Proposed calendar changes: CMPT Concentrations

Greg Baker, Margo Leight, School of Computing Science

February 13, 2008

Summary of Changes

This motion introduces six "concentrations" within the Computing Science major or honors program. These concentrations correspond to the six areas that are already defined by "Table I" in our calendar section.


Computing Science is a large field. This can be seen by the wide variety of courses that we offer in the upper division of our undergraduate program.

The CMPT major and honours programs include a great deal of flexibility in course selection. Many students use this flexibility to concentrate their upper-division courses in a particular area within the discipline. We regard this as a positive feature of our program: students can select courses because of their own interest (whether academic or career-related), as long as they meet the core degree requirements.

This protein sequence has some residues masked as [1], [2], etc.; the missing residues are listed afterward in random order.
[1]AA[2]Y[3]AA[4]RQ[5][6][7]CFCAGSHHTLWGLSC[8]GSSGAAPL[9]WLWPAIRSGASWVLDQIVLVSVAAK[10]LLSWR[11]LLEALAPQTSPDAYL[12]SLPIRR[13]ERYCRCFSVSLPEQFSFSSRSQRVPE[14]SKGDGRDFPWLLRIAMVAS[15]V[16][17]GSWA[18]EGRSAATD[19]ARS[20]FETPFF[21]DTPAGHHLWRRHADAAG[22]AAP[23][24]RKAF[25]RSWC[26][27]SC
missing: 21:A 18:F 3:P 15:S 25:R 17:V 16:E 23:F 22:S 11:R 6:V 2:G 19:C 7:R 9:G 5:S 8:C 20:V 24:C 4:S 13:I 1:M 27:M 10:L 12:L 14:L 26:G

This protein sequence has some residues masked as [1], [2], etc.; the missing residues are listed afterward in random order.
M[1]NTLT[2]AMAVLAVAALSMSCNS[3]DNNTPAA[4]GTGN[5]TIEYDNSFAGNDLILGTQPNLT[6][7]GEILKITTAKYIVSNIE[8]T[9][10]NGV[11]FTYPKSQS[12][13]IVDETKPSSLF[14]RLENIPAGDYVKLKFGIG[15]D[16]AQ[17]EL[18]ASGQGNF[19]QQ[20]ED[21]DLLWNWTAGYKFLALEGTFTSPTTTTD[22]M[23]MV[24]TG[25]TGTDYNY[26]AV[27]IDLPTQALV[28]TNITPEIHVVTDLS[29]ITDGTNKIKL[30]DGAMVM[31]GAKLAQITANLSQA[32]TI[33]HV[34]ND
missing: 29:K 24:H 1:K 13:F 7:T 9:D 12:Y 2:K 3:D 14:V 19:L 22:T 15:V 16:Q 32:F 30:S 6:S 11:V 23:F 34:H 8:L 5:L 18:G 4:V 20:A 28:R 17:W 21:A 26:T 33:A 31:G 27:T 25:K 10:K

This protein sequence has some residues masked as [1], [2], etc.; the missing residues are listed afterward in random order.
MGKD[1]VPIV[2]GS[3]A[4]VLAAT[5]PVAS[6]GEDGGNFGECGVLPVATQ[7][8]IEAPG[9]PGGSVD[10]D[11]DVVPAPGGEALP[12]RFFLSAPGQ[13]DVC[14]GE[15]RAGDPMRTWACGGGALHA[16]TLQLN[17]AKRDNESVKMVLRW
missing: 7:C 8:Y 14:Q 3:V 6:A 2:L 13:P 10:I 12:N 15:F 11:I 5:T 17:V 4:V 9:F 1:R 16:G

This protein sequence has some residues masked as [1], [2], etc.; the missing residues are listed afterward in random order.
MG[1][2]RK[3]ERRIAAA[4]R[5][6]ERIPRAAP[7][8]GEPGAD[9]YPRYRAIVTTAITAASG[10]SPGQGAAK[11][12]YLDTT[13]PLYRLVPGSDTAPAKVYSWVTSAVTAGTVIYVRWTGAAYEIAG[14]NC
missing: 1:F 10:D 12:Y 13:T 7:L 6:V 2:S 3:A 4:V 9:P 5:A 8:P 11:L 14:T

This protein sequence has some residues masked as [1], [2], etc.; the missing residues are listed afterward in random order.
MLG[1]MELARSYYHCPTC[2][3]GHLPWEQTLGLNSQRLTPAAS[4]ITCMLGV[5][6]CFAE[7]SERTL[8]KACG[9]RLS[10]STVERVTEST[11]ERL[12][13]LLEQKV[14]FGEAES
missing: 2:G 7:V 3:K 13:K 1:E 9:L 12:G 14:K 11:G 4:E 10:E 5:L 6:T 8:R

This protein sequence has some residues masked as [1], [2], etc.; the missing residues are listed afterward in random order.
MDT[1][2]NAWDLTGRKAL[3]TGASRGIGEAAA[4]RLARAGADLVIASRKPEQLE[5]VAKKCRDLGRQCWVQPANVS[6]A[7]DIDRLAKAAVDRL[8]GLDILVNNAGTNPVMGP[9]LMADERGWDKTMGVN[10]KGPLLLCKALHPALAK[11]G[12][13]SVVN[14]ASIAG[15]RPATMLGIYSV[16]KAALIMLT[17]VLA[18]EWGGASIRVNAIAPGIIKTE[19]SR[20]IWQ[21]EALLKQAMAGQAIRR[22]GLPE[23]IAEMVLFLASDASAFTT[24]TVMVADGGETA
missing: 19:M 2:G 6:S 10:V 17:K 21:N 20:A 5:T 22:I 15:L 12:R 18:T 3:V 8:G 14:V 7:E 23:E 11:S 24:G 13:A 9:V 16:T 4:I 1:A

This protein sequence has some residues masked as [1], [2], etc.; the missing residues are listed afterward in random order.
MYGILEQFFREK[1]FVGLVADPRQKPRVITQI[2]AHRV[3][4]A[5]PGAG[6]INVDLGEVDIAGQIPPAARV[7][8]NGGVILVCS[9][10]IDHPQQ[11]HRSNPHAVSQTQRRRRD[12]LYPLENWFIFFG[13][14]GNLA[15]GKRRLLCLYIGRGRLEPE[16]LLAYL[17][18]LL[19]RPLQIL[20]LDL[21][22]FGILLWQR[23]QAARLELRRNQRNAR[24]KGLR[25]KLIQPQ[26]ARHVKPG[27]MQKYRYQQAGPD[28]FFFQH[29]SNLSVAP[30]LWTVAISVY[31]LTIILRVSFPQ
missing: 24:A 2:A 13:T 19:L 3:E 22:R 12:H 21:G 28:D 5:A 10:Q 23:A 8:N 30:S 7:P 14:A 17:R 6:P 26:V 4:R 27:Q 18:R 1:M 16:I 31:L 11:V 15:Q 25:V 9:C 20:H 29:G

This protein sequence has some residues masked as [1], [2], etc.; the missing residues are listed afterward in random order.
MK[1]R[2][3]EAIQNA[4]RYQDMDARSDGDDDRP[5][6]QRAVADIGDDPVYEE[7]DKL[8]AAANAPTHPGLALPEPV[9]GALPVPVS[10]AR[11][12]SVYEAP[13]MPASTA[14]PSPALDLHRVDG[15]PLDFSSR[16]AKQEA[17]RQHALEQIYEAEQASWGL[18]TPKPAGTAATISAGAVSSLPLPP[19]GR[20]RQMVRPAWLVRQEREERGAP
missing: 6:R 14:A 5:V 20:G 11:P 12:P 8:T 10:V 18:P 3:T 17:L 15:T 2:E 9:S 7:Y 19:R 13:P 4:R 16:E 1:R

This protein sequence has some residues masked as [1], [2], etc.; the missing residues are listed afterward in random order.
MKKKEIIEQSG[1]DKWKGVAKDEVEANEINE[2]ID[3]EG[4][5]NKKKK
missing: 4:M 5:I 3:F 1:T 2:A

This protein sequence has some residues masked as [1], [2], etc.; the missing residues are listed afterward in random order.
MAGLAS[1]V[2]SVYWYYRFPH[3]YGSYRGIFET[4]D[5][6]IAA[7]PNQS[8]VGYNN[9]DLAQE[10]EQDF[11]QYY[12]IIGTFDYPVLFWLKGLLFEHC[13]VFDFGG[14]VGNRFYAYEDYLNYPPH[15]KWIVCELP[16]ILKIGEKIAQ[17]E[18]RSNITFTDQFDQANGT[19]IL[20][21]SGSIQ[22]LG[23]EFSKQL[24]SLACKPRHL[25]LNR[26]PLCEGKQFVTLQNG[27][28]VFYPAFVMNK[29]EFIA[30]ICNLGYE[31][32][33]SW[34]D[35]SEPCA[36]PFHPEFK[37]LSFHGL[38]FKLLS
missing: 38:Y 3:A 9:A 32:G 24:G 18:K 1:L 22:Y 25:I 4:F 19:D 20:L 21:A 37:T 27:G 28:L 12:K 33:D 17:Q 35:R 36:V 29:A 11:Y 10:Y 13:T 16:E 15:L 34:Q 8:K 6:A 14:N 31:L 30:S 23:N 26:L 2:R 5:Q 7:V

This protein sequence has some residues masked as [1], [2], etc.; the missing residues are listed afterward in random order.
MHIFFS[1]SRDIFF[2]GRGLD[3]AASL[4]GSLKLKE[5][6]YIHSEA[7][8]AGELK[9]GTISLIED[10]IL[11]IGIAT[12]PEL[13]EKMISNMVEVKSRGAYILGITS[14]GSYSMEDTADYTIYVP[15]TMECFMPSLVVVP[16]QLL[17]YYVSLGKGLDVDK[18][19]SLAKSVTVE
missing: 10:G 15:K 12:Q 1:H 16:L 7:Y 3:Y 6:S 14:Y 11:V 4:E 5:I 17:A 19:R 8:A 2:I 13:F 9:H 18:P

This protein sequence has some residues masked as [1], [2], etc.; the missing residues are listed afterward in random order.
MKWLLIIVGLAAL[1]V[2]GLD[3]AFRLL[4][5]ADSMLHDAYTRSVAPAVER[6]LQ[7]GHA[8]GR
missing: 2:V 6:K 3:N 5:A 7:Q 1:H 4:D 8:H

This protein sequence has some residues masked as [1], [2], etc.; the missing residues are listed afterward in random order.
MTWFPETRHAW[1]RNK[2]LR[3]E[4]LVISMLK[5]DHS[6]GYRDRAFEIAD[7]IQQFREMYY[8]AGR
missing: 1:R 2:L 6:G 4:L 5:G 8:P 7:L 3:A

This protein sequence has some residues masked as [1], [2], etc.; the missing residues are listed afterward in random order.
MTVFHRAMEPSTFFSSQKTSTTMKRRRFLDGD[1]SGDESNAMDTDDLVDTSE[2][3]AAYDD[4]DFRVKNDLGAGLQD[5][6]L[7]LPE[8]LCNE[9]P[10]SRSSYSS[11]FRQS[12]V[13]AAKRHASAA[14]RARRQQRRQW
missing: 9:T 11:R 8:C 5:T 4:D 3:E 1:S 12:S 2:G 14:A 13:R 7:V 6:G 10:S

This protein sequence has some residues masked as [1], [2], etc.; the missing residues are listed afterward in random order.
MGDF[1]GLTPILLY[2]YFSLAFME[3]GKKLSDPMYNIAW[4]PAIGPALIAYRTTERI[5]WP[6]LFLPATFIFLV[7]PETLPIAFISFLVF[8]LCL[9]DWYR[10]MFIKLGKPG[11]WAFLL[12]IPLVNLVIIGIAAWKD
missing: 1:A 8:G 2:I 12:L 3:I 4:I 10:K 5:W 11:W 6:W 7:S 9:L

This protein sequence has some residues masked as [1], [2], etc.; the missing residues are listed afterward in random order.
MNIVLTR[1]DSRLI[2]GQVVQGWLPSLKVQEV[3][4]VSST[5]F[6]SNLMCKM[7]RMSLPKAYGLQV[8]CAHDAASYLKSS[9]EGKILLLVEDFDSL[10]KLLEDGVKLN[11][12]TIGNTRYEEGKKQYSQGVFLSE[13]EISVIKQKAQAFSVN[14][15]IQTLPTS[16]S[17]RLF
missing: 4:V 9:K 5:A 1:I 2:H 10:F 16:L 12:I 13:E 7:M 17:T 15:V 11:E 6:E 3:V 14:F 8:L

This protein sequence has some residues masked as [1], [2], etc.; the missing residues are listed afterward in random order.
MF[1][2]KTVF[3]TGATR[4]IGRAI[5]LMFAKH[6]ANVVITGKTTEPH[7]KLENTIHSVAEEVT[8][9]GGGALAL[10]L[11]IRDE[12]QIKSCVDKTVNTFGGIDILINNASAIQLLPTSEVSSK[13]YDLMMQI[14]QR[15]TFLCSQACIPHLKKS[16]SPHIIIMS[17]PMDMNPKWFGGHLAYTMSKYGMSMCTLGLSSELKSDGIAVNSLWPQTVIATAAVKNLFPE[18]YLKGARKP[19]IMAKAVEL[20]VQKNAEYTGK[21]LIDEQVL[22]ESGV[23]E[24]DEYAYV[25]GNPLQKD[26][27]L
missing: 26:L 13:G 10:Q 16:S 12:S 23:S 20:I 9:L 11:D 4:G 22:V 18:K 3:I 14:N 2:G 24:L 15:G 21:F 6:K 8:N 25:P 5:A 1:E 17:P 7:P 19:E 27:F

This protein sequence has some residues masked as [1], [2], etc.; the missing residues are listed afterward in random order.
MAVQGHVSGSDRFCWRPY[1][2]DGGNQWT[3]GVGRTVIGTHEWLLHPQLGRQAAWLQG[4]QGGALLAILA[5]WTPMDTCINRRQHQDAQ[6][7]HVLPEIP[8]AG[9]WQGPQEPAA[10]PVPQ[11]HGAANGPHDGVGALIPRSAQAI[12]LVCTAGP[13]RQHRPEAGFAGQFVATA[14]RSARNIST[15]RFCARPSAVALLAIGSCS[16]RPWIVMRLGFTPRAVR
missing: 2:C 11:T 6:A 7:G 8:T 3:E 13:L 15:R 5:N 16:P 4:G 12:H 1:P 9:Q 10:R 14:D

This change will allow focus in a particular area to be officially recognized by the University. Students will be able to legitimately claim to have received a "BSc with a Computing Science major and Artificial Intelligence concentration" (for example).

Completing a concentration will not be required as part of a major: a student wishing to take a broad selection of courses will not be restricted by this change.

Revised Wording

Addition of "Concentrations" in CMPT major/honors
[None. Should be a new section before the "Specialist Programs" section, p. 112 of the 2006/7 Calendar.]


As part of a major or honors program in Computing Science, students may receive one or more Concentrations from these six areas: Artificial Intelligence, Computer Graphics and Multimedia, Computing Systems, Information Systems, Programming Languages and Software Engineering, and Theoretical Computing Science.

To complete a Concentration, students must complete the requirements for the major or honors program, including four courses in the corresponding section of Table I, at least two of which must be at the 400-level. Courses used to meet the requirements of a Concentration may also be used to meet other requirements of the program.